March 12, 2023

Silicon Valley Bank

I don't have any insider information, sorry. Here's an article to help you learn a bit more.

Business Professionals struggle with feedback loops. Feedback loops are cousins of interactions. Here is an example of an interaction. This is a 2x2 factorial test on conversion rates.

Here we see that the interaction of B/C produces the best result. A test of this nature identifies the interaction we should pay attention to.

Now, what would happen "A" was your control and you tested A vs. B? The results would be identical, and you'd conclude to keep doing "A" and you'd never realize that A with B works best.

In our world of A/B testing, we miss interactions all the time. Interactions lead to unique outcomes, and unique outcomes can lead to feedback loops that can either accelerate results or harm our businesses.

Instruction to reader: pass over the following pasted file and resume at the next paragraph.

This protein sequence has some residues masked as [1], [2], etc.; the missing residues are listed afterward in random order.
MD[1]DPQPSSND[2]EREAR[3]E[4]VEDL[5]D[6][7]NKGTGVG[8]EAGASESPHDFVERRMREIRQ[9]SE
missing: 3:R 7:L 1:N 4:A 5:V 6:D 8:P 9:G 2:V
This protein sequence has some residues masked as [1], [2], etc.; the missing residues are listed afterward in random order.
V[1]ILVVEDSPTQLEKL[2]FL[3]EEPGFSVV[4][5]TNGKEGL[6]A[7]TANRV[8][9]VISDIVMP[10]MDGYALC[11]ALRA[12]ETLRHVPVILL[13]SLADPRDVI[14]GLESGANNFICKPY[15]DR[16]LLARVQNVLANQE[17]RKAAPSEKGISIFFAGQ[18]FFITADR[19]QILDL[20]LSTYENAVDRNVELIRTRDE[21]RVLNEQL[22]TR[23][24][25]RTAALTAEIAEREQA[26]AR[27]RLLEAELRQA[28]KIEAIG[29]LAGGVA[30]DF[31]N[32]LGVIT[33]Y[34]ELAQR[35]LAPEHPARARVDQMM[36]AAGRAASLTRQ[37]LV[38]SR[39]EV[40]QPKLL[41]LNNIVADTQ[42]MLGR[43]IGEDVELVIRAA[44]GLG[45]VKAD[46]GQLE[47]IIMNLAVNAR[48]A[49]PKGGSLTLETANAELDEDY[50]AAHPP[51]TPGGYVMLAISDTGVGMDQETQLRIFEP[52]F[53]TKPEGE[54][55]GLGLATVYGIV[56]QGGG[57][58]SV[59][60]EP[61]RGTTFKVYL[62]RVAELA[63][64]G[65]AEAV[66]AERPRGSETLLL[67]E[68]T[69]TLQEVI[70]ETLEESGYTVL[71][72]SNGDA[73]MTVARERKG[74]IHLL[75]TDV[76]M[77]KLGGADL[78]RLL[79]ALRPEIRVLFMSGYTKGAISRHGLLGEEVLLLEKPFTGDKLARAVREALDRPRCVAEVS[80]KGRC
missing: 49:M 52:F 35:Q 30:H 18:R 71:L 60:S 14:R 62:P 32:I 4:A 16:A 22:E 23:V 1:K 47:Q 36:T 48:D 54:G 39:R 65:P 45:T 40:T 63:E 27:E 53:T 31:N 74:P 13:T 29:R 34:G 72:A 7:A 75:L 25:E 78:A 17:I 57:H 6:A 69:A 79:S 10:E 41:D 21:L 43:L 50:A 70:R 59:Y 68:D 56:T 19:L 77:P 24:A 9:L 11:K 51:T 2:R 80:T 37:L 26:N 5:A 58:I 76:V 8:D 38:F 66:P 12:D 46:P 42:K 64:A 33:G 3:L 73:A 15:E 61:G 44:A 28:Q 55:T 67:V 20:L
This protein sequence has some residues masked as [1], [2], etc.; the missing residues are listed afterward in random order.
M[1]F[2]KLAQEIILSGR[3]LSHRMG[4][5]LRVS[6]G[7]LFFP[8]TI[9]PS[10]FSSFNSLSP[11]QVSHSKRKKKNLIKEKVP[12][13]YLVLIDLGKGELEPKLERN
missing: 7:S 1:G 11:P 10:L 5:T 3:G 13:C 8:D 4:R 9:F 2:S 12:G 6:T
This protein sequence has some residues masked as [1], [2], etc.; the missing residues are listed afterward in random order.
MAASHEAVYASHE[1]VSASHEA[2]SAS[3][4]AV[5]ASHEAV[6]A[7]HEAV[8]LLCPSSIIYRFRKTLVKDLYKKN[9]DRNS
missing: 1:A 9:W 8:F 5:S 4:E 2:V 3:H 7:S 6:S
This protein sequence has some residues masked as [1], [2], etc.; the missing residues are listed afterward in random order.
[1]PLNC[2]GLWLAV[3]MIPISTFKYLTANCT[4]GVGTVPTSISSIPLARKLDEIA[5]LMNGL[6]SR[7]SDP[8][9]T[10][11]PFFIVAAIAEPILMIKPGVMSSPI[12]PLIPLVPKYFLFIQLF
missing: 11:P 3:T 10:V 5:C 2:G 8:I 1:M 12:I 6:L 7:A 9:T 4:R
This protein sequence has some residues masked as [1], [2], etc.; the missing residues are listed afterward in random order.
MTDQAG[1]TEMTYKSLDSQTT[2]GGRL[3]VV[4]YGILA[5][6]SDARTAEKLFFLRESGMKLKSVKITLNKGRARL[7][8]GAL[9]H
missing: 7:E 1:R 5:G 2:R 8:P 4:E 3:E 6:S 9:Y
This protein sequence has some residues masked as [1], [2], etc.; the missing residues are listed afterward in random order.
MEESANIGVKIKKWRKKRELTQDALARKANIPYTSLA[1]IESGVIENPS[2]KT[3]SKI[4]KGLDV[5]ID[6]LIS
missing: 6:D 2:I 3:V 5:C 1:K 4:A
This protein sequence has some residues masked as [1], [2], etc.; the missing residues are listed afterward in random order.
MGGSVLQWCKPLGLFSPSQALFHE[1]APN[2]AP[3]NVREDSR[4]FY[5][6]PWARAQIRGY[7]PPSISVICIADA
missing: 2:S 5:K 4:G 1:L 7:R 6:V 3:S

I wrote this more than eight years ago for catalog readers (click here). Here we are in 2023 with constant grumbling about how hard it is to find new customers in large enough quantities. With an inability to measure and understand interactions between Amazon and online brands and catalog brands (all of which could have been disclosed by the co-ops but they'd have seen that as bad for their clients), my catalog clients suffered mightily, and continue to suffer.

In the case of Silicon Valley Bank, you saw what the interaction of risk (which likely wasn't as huge as it was on many/most bank failures) did when multiplied by insider Silicon Valley folks pulling money early multiplied by commoners pulling money late leading to the failure of the bank.

Where possible, develop your skills at identifying interactions. It's a critically important business skill to acquire.


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